Celebrating Christmas

The final leg in our five-part journey into why Christmas is celebrated December 25.

By Al Perrotta Published on December 20, 2019

We have shown over the course of this series that the much touted notion that Christians stole Christmas Day from the pagans simply does not stand up to historic scrutiny. We have not only demonstrated that early Christians held December 25 as the date of the Nativity long before the creation of the pagan festival for Sol Invictus, we have presented two-fold evidence via John the Baptist and the Magi (with help from Herod), that Jesus may very well have been born precisely on December 25.

So the next time someone boasts about the pagan origins of Christmas, we can laugh, tell them the true story, and offer them a glass of egg nog.

The Magi

If they counter by proclaiming the Magi are fiction, no more real than Frosty the Snowman, we gift them the fabulous new book by Dwight Longenecker, Mystery of the Magi: The Quest to Identify the Three Wise Men. Longenecker lays out logically, methodically and eloquently how this seemingly fantastical notion of three kings travelling from afar following a star, is simply a very sensible matter of royal emissaries from the neighboring Nabatean kingdom in Arabia riding a couple hundred miles to pay respect both to King Herod and a child they surmised was the long-awaited new king.

Listen to Ephraim celebrating the Nativity: “The night is here, the night which has given peace to the universe! Who would sleep on this night when the whole world is awake!”

Take something as plain as Matthew saying the Magi came “from the east.” Longenecker shows that in the Old Testament and to Matthew’s audience of Jews in Judea, from the “east” meant that very area of Arabia. Just like to an American the phrase “The South” means the southeastern United States.

Here again, the Nativity Story, despite its seemingly supernatural and fantastical elements, is history.

The Festive Christmas

While early Christians did mark Jesus’ Nativity on December 25, the church did not widely celebrate Christmas in any meaningful manner until late in the 4th century. William Tighe writes:

Christmas (December 25th) is a feast of Western Christian origin. In Constantinople it appears to have been introduced in 379 or 380. From a sermon of St. John Chrysostom, at the time a renowned ascetic and preacher in his native Antioch, it appears that the feast was first celebrated there on 25 December 386. From these centers it spread through the Christian East, being adopted in Alexandria around 432 and in Jerusalem a century or more later.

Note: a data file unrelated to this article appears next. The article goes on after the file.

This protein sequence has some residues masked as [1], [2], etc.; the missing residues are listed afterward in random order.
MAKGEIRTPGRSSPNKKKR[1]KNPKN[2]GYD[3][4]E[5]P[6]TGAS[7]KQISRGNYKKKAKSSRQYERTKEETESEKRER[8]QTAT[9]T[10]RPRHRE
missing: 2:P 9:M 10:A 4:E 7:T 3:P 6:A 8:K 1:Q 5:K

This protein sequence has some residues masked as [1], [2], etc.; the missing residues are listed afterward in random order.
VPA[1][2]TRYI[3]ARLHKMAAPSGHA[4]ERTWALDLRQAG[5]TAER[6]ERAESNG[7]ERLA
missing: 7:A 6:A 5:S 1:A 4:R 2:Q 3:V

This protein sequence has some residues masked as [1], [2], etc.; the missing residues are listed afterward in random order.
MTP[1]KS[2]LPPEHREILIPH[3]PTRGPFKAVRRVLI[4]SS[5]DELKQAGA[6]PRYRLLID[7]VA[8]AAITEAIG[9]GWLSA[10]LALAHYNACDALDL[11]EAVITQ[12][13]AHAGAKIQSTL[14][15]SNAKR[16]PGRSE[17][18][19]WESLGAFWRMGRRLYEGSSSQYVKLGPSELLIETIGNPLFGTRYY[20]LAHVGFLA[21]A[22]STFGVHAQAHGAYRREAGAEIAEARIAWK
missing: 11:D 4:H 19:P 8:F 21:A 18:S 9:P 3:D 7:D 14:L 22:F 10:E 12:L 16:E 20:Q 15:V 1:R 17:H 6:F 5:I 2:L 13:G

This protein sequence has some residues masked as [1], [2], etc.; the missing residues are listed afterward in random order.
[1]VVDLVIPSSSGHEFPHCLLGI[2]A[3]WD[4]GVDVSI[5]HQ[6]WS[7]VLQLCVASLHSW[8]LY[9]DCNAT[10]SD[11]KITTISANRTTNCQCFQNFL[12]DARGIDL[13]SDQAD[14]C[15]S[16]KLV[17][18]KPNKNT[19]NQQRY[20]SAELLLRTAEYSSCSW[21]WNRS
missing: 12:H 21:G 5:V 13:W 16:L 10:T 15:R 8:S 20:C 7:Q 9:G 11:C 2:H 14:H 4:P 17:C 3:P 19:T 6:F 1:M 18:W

According to Encylopaedia Britannica, a Christmas liturgy didn’t become widespread until the 9th century.

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However much we have dismantled the so-called “pagan origin of Christmas,” we don’t leave only coal in the pagan’s stocking. Certainly, some of the traditions we now associate with Christmas have pagan origins. Take the Yule Log. It is thought to have been appropriated from Germanic pagan or Norse sources.

Garland, on the other hand, was there from the earliest. Syrian Church Father Ephraim (306-373), whose church celebrated Christ’s birth with a festival January 5-6, remarked that on the eve of January 6, every house was decorated with garlands.

Listen to how Ephraim celebrates the Nativity: “The night is here, the night which has given peace to the universe! Who would sleep on this night when the whole world is awake!”

Shepherds Awakened in the Night

And it is in this night we complete our journey back to Bethlehem. The night of our Savior’s birth. “And there we’re in the same country shepherds abiding in the field, keeping watch over their flock by night” (Luke 2:8).

Critics often claim Jesus could not have been born in winter because shepherds would not be in the fields that time of year. But is that true? In a volume of books called Picturesque Palestine, one Canon H.B. Tristram details the relatively mild winter conditions near Bethlehem.

Writer David J. Gibson summarizes Tristram’s findings beautifully:

When the winter rains fall, the hills become clothed with grass, and the shepherds, knowing this, take their sheep further a field. Then, because it would make the sheep walk too far to reach the folds every evening, expending energy needlessly, they simply watch their flocks in the fields all night. This seems to be precisely what the evangelist Luke describes.

A Savior is Born

So the shepherds stood under the stars on December 25, on the very night history itself will be split in two. Can you not see them? Can you not empathize with them? Are we not ourselves those country shepherds of Bethlehem? Do we not ourselves sometime feel far afield, in the dead of night, in the depths of winter? Consumed by darkness, straining and tending to the burdens of this world?

Rejoice. For the glory of the Lord shines on us. The angel proclaims to us.

Do not be afraid! He brings us good news that is cause for great joy for you, for me, for all the people. On December 25 in the town of David a Savior was born to us; he is the Messiah, the Lord.

This Christmas Day, this December 25, this birth date of Jesus Christ. Let us join that great company of heavenly host, praising God and saying,

“Glory to God in the highest heaven,
and on earth peace to those on whom his favor rests.”

 

Born on Christmas Day: A Special Stream Series

Part One: A Child is Born, But When?
Part Two: The Case of the Great Christmas Heist
Part Three: Calculating Christmas Day
Part Four: So Jesus Was Born on December 25 After All?
Part Five: Celebrating Christmas

 

Al Perrotta is the Managing Editor of The Stream and co-author, with @JZmirak, of The Politically Incorrect Guide to Immigration. You can follow him at @StreamingAl. And if you aren’t already, please follow The Stream at @Streamdotorg.

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